First of all, I have to correct you that the link stated 19.5% went into Financial and Professional Services, not 29.5%. And it was only 7.9% that went into Accounting and Auditing, not 11.7%. Also, Law and Legal Services was 5.5%, not 7.6%.

Secondly, you need to realise that Financial Services is not only IB. It includes Normal Banking (aka Retail and Commercial), Insurance, Mortgage Provision, Asset Management, Loan and Credit Provision (e.g credit card companies) etc. So this 19.5%, by no means, represents IB; more so when it is lumped with whatever they labeled as "Professional Services".

Thirdly, if you go down the info, you will see that less than, or about, 6% go to companies that are known for IBs. Probably not all would be IBers too.

Fourthly, you failed to note that the same link states that 10.7% went into government, public sector and policy.

So, here are some facts based on those data:

- A university where less than 6% go into IB cannot be labelled an IB-focused university.
- More of LSE students go into Teaching & Academia (11.7%), Consulting (11.2%), Government, Public Sector & Policy (10.7%) and Accounting & Auditing (7.9%).
- At 5.5%, LSE produces almost as much lawyers as IBers of 6%.

These facts back up my statement that "LSE produces far more political people than bankers. And its production of lawyers would not be that much far off its production of bankers. It is not IB-focused!".

You forgot to filter. I did say for ALL graduating years. Either way, no, I'm not a Warwick student, I have no idea what you have against them lol but leave me out of that.
Original post by RoyalBeams
First of all, I have to correct you that the link stated 19.5% went into Financial and Professional Services, not 29.5%. And it was only 7.9% that went into Accounting and Auditing, not 11.7%. Also, Law and Legal Services was 5.5%, not 7.6%.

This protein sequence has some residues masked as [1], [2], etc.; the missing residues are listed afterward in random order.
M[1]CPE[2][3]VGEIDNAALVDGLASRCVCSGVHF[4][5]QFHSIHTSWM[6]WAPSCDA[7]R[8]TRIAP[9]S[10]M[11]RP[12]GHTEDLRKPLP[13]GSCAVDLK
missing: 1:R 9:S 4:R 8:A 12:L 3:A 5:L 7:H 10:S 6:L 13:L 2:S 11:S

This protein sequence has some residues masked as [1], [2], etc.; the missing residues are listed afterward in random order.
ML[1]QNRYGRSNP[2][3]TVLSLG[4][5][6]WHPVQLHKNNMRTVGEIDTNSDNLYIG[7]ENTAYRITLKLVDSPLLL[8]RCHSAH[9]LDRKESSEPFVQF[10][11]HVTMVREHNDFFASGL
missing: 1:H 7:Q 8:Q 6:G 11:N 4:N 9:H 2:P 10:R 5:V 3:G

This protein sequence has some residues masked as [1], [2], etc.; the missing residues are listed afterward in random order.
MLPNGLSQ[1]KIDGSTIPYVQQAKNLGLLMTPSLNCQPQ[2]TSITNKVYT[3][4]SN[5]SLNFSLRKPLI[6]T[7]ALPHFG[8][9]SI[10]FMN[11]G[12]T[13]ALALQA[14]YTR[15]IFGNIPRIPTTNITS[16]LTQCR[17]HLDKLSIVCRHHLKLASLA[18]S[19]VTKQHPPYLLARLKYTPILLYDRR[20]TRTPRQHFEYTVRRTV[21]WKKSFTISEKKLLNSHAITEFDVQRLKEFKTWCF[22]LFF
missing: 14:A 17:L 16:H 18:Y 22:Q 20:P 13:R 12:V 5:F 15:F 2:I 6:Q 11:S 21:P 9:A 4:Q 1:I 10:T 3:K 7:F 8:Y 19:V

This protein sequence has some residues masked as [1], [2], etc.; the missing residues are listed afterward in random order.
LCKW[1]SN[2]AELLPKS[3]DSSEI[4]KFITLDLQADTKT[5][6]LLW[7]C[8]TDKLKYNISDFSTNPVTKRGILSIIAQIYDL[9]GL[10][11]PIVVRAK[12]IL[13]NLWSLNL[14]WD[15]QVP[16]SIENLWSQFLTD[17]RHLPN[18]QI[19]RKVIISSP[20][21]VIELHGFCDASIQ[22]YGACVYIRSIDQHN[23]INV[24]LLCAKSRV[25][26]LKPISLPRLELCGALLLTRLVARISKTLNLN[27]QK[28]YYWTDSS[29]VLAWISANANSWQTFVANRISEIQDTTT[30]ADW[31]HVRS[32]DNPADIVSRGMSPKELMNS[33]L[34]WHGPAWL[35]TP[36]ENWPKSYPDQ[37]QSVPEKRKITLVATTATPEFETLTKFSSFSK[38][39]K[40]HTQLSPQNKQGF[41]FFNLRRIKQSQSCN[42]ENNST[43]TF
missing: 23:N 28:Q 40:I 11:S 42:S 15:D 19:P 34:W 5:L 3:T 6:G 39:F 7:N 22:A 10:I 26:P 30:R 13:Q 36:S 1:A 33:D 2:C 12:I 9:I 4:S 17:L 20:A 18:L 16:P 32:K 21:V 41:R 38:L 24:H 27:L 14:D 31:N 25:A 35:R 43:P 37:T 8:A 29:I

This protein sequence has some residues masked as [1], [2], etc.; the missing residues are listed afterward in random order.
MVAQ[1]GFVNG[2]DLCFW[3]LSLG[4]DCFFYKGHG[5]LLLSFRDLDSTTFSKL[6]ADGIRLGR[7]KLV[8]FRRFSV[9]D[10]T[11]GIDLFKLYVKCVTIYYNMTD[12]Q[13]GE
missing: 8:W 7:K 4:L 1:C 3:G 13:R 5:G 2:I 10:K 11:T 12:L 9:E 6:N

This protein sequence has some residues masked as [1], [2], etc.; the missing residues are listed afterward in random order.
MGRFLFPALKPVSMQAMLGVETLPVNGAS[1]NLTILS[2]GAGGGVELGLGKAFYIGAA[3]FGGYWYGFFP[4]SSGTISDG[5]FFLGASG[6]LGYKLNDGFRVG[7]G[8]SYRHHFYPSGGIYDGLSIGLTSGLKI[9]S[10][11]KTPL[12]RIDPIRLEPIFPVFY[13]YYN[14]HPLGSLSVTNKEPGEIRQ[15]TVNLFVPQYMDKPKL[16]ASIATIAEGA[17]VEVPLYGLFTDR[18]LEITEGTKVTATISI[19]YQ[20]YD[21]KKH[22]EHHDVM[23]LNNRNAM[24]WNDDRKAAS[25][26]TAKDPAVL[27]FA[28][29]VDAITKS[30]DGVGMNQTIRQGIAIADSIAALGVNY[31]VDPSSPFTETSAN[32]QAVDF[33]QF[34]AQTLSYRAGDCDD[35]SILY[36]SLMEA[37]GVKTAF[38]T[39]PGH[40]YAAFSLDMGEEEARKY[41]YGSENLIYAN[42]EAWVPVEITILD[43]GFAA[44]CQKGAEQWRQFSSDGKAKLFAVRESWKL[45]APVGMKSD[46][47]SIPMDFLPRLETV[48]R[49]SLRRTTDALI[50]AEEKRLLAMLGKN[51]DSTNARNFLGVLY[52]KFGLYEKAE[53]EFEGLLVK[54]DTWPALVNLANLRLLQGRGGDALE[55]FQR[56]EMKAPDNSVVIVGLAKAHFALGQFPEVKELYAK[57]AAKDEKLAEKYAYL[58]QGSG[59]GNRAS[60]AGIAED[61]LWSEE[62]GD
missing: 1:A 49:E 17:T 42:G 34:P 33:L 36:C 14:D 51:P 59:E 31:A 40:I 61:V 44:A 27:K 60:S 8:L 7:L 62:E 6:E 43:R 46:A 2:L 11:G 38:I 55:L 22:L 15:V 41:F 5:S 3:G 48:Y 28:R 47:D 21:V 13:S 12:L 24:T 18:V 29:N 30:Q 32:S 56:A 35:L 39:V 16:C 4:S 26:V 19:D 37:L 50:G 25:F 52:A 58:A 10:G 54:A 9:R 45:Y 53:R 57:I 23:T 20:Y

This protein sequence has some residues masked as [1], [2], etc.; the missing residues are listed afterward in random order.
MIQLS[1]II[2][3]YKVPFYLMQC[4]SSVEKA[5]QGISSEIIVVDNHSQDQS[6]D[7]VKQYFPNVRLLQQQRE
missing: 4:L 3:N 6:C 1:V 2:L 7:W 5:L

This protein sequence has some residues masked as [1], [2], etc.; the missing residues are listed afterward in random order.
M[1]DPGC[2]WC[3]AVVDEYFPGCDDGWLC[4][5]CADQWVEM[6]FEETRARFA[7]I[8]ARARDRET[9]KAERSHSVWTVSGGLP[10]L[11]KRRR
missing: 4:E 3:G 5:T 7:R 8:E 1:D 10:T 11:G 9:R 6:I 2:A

Secondly, you need to realise that Financial Services is not only IB. It includes Normal Banking (aka Retail and Commercial), Insurance, Mortgage Provision, Asset Management, Loan and Credit Provision (e.g credit card companies) etc. So this 19.5%, by no means, represents IB; more so when it is lumped with whatever they labeled as "Professional Services".

Thirdly, if you go down the info, you will see that less than, or about, 6% go to companies that are known for IBs. Probably not all would be IBers too.

Fourthly, you failed to note that the same link states that 10.7% went into government, public sector and policy.

So, here are some facts based on those data:

- A university where less than 6% go into IB cannot be labelled an IB-focused university.
- More of LSE students go into Teaching & Academia (11.7%), Consulting (11.2%), Government, Public Sector & Policy (10.7%) and Accounting & Auditing (7.9%).
- At 5.5%, LSE produces almost as much lawyers as IBers of 6%.

These facts back up my statement that "LSE produces far more political people than bankers. And its production of lawyers would not be that much far off its production of bankers. It is not IB-focused!".

You forgot that to filter out Postgraduates and only focus on Undergraduates. :/